Public interest groups including Common Cause, the Center for Media and Democracy, and Citizens for Responsibility and Ethics in Washington raised concerns more than a decade ago about the travel and gifts Thomas accepted from Crow, as well as the outside income and political activities of his wife, Ginni.
Senate Majority Leader Chuck Schumer (D-N.Y.) called on Thomas last year to recuse himself from any cases about the Jan. 6, 2021, attack on the U.S. Capitol after it was reported that his wife urged former President Trump’s chief of staff, Mark Meadows, to try to overturn President Biden’s victory in the 2020 election.
Sen. Ted Cruz (R-Texas) accused his Democratic colleagues of conducting a “smear” campaign against Thomas and claimed Thomas has drawn more fire from liberals than other judges because he is a Black conservative.
“I don’t believe that Senate Democrats are proceeding in good faith. I think many of them are seizing on the opportunity to attack a Supreme Court justice who is the leading conservative on the court, the leading defender of religious liberty and the Second Amendment,” he said.
“They reserve a particular animosity for Justice Thomas because he’s Black. Justice Scalia was every bit as conservative as Justice Thomas and yet the left didn’t loath Justice Scalia the way they loath Justice Thomas,” he said, referring to late conservative Justice Antonin Scalia.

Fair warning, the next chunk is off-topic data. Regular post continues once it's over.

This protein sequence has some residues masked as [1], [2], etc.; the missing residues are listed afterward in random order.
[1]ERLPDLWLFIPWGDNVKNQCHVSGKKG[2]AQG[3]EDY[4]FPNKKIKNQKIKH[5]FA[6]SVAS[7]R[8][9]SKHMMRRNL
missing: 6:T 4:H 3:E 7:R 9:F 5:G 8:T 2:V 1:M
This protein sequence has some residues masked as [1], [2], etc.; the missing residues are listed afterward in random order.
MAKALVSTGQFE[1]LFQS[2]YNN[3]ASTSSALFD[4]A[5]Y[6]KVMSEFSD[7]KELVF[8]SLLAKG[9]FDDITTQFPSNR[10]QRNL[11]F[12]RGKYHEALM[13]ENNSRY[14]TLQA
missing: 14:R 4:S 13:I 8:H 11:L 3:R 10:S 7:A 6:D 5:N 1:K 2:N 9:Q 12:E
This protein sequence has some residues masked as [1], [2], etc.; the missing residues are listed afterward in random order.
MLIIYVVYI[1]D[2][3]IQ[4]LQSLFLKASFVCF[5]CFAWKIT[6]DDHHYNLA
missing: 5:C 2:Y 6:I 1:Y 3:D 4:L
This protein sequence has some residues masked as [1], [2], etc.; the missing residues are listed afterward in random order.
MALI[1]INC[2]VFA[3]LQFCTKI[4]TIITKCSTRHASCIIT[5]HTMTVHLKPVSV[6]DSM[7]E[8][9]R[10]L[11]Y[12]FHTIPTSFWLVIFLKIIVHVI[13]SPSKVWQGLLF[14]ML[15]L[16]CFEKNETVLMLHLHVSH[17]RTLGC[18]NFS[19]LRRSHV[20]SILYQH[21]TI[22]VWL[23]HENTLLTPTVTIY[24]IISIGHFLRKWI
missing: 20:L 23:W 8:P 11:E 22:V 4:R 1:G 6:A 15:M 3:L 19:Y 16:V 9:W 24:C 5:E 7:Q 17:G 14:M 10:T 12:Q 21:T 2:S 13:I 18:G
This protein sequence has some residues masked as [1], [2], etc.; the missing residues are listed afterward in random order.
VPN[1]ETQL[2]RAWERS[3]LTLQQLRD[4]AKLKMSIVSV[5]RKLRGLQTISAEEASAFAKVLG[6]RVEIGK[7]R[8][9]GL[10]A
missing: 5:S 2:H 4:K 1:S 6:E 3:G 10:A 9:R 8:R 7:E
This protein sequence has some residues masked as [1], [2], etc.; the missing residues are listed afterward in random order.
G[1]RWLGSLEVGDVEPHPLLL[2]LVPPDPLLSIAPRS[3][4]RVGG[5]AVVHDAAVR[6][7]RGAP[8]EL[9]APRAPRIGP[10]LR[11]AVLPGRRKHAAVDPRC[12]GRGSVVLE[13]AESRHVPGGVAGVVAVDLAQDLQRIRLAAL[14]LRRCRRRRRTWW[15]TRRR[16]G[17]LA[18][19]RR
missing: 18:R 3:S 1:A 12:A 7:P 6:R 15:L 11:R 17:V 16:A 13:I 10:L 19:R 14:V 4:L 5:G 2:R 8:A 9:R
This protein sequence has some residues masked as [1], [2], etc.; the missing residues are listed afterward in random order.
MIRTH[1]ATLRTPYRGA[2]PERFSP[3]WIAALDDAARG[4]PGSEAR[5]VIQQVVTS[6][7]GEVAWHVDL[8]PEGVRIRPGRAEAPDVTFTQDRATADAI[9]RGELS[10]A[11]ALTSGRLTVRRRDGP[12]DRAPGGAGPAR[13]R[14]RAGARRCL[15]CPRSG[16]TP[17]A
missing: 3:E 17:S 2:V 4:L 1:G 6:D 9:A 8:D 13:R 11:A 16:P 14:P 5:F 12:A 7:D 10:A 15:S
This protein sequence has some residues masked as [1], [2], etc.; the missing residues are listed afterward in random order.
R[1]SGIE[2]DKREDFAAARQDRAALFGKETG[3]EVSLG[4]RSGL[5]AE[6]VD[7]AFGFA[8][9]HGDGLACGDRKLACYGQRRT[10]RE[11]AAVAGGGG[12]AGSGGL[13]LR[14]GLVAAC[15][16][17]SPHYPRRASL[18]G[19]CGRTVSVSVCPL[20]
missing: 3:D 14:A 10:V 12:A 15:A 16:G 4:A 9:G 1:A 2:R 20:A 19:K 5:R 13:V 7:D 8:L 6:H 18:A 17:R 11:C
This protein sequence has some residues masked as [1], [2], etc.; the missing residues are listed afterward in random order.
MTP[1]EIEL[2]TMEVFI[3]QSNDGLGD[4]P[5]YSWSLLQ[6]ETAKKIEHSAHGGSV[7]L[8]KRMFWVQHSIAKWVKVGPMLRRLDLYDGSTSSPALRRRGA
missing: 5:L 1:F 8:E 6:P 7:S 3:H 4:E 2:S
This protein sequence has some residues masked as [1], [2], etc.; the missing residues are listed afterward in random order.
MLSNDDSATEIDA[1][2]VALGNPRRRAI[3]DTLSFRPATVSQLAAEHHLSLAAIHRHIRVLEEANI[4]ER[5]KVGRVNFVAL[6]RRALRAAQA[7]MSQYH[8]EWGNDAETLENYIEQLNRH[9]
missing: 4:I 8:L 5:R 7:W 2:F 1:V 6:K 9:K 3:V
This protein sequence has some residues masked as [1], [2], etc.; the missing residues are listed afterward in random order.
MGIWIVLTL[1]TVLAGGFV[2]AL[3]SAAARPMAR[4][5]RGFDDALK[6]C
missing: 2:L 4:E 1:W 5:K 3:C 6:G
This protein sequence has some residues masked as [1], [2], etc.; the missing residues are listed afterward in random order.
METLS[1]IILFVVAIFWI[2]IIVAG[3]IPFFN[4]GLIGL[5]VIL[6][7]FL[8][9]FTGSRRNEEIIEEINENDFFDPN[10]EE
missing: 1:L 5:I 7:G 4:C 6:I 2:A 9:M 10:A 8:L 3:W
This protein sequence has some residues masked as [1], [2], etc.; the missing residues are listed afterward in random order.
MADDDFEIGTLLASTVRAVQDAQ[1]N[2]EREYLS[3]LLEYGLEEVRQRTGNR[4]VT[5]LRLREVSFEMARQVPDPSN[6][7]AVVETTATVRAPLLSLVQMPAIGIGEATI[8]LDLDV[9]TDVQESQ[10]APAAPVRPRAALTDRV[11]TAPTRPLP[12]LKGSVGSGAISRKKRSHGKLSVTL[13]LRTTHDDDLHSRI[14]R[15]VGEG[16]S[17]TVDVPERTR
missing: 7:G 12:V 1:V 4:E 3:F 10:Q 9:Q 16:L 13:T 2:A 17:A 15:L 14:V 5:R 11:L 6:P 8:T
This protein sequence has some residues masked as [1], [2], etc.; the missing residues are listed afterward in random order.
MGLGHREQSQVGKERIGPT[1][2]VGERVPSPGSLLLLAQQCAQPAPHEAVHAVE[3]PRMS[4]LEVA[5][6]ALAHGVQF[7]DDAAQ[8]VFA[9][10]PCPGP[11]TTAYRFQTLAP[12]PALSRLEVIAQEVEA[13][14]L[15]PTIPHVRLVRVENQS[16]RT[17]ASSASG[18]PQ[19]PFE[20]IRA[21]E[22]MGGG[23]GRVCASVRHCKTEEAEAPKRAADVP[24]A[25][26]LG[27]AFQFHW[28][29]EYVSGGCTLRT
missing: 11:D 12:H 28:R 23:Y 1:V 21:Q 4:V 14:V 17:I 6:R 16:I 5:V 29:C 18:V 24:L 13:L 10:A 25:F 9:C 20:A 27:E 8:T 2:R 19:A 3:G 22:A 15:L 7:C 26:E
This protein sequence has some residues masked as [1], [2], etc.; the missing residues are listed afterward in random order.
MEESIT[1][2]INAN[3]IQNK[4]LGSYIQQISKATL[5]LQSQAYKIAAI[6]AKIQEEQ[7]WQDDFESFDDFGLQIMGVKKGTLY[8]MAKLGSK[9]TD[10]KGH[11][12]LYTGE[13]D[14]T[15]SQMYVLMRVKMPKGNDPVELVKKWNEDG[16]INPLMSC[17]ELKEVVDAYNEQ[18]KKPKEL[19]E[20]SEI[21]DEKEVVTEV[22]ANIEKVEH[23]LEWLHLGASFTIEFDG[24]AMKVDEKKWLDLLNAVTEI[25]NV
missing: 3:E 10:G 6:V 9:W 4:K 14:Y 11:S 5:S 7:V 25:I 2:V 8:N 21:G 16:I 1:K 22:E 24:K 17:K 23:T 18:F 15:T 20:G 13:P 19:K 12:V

He then added, “Today’s left views it as an apostasy for an African American to dare to hold conservative views.” Former WWE wrestler charged with theft of millions from Mississippi welfare Ohio DoorDash driver killed while on delivery: police
The Texas senator, a member of the Judiciary Committee, said other justices “have accepted hospitality, have traveled to people’s homes.”
Carrie Severino, who heads the Judicial Crisis Network, a conservative activist group, pointed out that former liberal Justice Stephen Breyer took “225 trips just in a 20-year span alone that was subsidized travel.”
“Do I think this changed his vote in any case? No. Was he in his rights to [travel?] Absolutely,” she said. “This is something that is being weaponized as an attempt to attack Justice Thomas.”